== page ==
The River Master ruled in favor of New Mexico, and Texas filed a motion for review before the Supreme Court. Oral argument is scheduled for the 2020–2021 session. The decision here will help define responsibility for water loss under the terms of an interstate water compact.
Florida v. Georgia
This years-long dispute between the two states is again headed for review by the Supreme Court.5 At issue is the question of whether the Supreme Court should equitably apportion Georgia’s water use based on its alleged harmful impacts to Florida. In the most recent round of hearings before a second Special Master, Georgia again emerged as the prevailing party. The Special Master found that Florida had not shown by clear and convincing evidence that Georgia’s use of the Flint River had harmed Florida’s seafood industry and that the benefits to Florida of an equitable apportionment would not substantially outweigh the harms to Georgia, especially because an intercepting reservoir operated by the Army Corps of Engineers could prevent most of the anticipated streamflow increases from reaching Florida anyway.6 Notably, the Special Master agreed with Georgia that the harms to Florida’s seafood industry, specifically the collapse of the Apalachicola Bay oyster fishery, were primarily the result of Florida’s mismanagement of that resource.7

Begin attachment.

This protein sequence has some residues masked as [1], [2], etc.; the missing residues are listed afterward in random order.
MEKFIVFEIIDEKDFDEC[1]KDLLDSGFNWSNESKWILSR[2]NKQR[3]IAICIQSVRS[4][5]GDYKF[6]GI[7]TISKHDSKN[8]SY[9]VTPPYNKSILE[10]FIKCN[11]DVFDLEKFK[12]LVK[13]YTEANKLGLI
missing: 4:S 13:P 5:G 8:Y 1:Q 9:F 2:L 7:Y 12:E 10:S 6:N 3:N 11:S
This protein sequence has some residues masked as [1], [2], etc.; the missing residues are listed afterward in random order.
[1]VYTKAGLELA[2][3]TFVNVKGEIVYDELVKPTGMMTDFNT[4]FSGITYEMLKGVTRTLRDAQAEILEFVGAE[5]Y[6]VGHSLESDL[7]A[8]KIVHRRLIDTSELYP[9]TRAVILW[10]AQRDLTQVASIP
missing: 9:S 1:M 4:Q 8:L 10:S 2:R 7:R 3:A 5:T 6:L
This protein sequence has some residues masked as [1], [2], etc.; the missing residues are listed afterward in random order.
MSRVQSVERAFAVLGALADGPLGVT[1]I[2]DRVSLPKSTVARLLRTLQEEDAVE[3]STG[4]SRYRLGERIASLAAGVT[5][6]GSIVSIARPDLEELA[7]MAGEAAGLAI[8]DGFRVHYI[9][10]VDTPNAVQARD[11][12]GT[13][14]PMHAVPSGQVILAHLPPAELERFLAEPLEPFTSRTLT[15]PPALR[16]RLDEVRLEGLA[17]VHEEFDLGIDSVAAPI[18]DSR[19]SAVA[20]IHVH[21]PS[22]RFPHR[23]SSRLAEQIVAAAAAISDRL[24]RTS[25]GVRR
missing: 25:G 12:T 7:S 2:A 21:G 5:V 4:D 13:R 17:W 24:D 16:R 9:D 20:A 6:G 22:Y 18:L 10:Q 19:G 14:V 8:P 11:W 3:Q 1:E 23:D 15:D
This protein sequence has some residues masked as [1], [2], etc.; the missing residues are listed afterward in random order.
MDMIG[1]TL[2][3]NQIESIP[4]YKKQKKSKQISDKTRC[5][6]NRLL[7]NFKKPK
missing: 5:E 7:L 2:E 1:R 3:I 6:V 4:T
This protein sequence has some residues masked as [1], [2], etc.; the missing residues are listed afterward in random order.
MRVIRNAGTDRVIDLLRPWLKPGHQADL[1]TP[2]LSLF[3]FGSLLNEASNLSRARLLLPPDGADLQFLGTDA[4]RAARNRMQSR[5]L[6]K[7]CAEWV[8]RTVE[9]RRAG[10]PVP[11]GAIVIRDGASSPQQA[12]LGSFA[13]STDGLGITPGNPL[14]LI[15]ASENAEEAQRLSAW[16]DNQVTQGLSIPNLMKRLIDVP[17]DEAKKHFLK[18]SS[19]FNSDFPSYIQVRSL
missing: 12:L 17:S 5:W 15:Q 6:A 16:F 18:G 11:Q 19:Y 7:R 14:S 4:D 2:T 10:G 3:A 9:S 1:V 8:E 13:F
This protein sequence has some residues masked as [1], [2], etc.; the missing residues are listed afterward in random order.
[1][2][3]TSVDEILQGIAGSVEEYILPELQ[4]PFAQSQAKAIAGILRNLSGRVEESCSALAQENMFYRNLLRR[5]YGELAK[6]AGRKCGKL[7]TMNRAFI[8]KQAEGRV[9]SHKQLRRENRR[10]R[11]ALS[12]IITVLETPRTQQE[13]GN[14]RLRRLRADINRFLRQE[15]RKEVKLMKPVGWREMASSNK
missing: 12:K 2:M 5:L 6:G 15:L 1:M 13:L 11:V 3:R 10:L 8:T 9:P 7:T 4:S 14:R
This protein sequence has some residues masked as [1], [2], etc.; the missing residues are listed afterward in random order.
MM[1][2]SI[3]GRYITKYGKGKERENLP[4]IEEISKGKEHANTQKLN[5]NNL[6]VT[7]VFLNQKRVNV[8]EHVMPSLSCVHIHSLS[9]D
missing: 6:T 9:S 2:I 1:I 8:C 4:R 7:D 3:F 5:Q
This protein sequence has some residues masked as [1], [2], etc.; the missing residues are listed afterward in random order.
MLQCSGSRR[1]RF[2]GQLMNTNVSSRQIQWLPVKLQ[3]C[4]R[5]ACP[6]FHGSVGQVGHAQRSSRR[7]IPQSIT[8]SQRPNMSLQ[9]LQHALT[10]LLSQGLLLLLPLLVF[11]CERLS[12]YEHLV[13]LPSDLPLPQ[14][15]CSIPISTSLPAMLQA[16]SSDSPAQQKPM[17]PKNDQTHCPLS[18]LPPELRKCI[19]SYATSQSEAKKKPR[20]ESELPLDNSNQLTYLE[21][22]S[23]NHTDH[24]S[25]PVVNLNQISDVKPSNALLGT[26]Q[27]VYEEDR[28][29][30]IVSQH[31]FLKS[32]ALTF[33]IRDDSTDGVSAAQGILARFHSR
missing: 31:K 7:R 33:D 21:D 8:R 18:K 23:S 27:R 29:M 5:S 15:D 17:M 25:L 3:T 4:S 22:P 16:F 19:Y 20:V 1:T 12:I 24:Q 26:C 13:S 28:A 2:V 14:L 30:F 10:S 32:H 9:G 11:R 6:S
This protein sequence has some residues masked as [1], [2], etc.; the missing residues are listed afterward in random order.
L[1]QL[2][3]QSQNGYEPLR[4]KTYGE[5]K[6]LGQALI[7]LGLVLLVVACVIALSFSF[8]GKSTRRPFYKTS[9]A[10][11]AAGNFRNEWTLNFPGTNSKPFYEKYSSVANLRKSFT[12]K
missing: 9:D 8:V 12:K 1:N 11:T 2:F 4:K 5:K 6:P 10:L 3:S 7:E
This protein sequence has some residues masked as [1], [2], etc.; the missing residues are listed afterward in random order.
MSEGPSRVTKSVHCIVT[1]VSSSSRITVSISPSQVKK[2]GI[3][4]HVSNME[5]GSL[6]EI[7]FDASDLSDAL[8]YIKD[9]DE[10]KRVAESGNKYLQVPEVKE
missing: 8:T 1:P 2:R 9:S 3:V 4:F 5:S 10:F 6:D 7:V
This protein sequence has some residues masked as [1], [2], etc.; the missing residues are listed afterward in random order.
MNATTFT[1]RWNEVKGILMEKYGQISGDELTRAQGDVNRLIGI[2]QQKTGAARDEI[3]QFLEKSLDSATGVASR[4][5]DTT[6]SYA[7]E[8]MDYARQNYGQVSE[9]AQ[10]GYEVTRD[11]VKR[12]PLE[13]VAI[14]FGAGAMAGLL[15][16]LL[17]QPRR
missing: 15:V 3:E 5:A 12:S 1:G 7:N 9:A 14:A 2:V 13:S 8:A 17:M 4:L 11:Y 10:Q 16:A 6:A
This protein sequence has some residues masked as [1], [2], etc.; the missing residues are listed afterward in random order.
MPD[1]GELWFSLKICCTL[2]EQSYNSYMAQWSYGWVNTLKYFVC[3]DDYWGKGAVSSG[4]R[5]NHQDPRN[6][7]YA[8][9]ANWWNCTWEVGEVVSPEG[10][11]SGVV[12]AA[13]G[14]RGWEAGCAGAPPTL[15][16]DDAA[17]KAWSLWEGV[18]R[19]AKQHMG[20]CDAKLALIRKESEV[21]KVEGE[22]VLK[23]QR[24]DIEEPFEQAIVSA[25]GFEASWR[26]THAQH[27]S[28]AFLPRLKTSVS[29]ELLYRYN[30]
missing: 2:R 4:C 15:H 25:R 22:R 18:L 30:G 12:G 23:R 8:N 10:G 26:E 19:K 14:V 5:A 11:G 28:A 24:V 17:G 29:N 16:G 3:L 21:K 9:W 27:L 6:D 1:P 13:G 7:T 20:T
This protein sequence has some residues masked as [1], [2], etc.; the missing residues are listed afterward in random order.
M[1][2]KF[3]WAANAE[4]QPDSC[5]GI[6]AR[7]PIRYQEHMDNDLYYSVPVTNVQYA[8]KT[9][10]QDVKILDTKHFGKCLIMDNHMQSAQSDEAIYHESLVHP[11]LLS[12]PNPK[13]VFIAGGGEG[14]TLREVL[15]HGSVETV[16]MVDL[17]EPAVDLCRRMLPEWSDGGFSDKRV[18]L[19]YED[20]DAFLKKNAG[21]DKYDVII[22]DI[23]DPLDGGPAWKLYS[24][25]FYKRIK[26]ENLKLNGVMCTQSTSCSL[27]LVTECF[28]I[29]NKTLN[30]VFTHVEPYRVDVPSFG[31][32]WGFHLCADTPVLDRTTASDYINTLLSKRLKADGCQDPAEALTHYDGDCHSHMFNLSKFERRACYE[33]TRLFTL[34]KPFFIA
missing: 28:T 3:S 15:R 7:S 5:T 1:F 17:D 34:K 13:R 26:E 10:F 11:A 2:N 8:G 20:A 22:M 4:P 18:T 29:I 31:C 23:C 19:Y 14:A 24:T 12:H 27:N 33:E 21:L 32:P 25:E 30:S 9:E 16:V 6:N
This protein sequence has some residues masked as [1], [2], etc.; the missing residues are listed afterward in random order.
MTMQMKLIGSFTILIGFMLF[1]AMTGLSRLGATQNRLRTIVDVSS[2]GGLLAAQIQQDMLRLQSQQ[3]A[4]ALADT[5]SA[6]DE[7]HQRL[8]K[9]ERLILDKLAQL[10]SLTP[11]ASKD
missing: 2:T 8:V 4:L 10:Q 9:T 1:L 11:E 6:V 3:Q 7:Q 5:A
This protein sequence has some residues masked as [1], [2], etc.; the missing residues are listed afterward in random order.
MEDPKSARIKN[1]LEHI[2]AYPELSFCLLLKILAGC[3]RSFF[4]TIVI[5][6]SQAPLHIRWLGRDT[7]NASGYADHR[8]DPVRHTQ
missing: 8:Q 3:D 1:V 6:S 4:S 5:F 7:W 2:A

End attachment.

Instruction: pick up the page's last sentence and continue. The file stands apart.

In response, Florida has filed exceptions8 to the Special Master’s report with the Supreme Court, urging the Supreme Court to decline to adopt any of its recommendations and setting the stage for what may be the final review of this dispute. The hearing is expected to be scheduled for the 2021 term, assuming the Supreme Court chooses to set the case for oral argument.
These four cases, while geographically diverse, have several things in common with respect to how they will potentially impact water use across the country.
First, the Texas v. New Mexico and Texas v. New Mexico and Colorado cases both involve interstate compacts, legal devices entered into decades ago that were designed to avoid disputes between states. However, these static legal tools are unable to weather the changes incurred by increasing populations, decreasing rainfall and water storage capabilities, and shifts in between urban and rural economies. As a result, these interstate compacts appear to be sometimes causing more disagreement than resolution.
Second, Mississippi v. Tennessee and Texas v. New Mexico and Colorado both invite the Court, effectively, to allocate groundwater between states. Groundwater traditionally has been managed and regulated by state law. A decision in one or both of these cases could lay the foundation for federal intervention into state sovereign rights over groundwater regulation.
Third, all four of these legal battles underscore the increased demand placed on this natural resource. Whether the competition is between traditional irrigation and increased population growth, aquaculture and urban needs, industrial use versus municipal use, or energy production versus instream flow, water users of all types will either need to be prepared to draw their lines in the sand to defend their use or collaborate to use both legal and technical tools to efficiently and effectively allocate this resource to meet the ecological and economic needs that it serves.